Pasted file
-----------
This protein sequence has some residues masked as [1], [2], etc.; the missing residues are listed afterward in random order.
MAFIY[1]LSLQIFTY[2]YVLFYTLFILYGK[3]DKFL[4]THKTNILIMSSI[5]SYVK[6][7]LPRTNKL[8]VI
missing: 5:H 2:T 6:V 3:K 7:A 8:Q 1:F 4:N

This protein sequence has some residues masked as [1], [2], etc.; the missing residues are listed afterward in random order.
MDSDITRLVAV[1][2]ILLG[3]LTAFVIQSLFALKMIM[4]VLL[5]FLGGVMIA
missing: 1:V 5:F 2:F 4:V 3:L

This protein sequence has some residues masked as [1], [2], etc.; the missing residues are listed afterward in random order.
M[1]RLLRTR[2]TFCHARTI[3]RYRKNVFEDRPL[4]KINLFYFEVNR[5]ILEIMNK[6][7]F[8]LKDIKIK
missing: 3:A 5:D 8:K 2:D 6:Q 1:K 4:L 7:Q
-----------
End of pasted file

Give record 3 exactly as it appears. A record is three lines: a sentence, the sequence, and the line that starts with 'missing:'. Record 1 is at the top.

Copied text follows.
This protein sequence has some residues masked as [1], [2], etc.; the missing residues are listed afterward in random order.
M[1]RLLRTR[2]TFCHARTI[3]RYRKNVFEDRPL[4]KINLFYFEVNR[5]ILEIMNK[6][7]F[8]LKDIKIK
missing: 3:A 5:D 8:K 2:D 6:Q 1:K 4:L 7:Q